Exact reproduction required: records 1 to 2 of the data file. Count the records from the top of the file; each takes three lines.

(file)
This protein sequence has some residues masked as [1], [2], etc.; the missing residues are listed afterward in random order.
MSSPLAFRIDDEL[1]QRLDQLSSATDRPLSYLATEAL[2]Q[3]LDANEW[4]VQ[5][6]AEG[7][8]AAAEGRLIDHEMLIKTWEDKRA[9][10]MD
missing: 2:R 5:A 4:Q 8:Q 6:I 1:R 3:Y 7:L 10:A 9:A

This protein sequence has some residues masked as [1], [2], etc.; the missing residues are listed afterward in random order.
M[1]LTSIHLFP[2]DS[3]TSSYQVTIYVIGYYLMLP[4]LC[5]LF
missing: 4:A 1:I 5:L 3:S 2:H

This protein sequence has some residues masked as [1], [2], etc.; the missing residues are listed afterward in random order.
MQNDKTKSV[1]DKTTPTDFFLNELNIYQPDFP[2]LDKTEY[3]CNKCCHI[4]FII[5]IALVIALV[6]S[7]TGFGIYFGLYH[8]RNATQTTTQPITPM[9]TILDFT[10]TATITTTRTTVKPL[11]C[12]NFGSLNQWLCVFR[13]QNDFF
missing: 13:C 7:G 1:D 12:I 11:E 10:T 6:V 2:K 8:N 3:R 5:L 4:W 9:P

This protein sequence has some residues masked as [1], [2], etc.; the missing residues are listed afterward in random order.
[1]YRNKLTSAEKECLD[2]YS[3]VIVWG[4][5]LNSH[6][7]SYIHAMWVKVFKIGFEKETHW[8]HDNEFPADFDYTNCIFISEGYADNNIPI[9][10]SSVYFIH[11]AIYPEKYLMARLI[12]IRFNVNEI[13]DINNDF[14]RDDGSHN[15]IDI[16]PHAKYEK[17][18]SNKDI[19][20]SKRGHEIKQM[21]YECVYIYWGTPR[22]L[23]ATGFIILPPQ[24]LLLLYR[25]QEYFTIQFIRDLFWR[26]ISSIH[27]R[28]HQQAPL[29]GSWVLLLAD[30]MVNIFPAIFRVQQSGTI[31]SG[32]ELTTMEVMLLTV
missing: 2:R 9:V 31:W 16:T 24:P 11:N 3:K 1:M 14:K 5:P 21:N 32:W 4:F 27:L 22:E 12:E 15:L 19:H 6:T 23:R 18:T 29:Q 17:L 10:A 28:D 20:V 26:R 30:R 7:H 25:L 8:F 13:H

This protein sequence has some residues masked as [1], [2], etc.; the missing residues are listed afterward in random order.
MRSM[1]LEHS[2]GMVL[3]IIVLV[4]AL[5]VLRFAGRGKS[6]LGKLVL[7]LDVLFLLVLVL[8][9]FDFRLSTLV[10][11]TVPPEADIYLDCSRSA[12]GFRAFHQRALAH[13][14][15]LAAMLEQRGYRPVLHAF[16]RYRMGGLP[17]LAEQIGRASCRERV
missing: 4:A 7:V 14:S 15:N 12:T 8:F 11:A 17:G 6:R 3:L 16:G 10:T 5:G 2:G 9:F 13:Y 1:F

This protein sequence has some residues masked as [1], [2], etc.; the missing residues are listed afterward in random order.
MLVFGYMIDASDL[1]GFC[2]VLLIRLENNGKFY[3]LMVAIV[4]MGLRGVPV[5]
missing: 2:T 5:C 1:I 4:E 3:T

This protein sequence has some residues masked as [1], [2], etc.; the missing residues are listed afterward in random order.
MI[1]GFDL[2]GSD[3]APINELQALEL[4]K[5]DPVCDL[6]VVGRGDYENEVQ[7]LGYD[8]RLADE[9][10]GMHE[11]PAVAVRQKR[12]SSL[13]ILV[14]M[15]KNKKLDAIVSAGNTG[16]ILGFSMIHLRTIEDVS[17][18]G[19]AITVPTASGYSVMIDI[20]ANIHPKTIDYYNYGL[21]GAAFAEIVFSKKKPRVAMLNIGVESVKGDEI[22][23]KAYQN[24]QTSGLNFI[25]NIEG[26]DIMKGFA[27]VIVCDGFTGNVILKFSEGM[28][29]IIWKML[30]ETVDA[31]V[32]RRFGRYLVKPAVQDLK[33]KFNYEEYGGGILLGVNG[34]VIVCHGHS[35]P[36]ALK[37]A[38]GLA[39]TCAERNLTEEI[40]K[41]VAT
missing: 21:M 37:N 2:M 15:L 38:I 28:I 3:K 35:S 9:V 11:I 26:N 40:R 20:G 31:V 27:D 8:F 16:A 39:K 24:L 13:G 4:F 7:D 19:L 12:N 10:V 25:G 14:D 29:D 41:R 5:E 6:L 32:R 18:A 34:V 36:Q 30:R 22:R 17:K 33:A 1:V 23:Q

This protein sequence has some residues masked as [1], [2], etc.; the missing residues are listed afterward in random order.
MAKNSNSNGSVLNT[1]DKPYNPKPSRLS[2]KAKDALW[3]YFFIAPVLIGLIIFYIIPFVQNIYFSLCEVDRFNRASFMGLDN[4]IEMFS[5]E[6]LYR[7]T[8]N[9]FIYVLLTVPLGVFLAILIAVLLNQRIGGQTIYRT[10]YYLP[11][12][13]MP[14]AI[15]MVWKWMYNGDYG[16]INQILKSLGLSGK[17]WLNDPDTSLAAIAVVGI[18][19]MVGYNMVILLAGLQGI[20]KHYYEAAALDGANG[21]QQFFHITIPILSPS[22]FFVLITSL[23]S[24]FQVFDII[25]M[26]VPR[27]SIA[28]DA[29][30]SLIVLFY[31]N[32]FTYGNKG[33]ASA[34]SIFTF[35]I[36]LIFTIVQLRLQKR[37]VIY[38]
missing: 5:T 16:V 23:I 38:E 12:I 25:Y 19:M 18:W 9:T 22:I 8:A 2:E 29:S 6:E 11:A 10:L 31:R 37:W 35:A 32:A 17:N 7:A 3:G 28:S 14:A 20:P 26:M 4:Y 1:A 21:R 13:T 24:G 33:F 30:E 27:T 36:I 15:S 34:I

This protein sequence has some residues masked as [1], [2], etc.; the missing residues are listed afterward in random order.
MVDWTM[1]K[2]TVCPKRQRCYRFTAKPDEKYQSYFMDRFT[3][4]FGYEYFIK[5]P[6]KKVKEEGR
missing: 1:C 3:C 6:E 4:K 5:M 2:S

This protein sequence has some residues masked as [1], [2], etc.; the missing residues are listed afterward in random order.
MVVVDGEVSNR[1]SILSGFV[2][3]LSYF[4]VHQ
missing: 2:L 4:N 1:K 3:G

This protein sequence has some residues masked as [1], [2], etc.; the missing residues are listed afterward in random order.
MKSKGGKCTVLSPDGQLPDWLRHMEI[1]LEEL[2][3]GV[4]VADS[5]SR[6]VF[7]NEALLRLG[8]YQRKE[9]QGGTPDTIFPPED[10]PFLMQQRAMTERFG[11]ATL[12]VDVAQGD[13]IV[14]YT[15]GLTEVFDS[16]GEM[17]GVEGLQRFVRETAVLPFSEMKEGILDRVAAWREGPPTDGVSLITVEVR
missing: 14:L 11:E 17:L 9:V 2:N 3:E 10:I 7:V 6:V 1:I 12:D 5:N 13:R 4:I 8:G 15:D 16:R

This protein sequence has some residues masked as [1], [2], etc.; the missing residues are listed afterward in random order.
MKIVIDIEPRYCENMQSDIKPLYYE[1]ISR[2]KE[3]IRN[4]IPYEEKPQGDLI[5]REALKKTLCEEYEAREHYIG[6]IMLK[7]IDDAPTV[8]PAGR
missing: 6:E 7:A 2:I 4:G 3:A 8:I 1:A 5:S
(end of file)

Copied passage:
This protein sequence has some residues masked as [1], [2], etc.; the missing residues are listed afterward in random order.
MSSPLAFRIDDEL[1]QRLDQLSSATDRPLSYLATEAL[2]Q[3]LDANEW[4]VQ[5][6]AEG[7][8]AAAEGRLIDHEMLIKTWEDKRA[9][10]MD
missing: 2:R 5:A 4:Q 8:Q 6:I 1:R 3:Y 7:L 10:A 9:A

This protein sequence has some residues masked as [1], [2], etc.; the missing residues are listed afterward in random order.
M[1]LTSIHLFP[2]DS[3]TSSYQVTIYVIGYYLMLP[4]LC[5]LF
missing: 4:A 1:I 5:L 3:S 2:H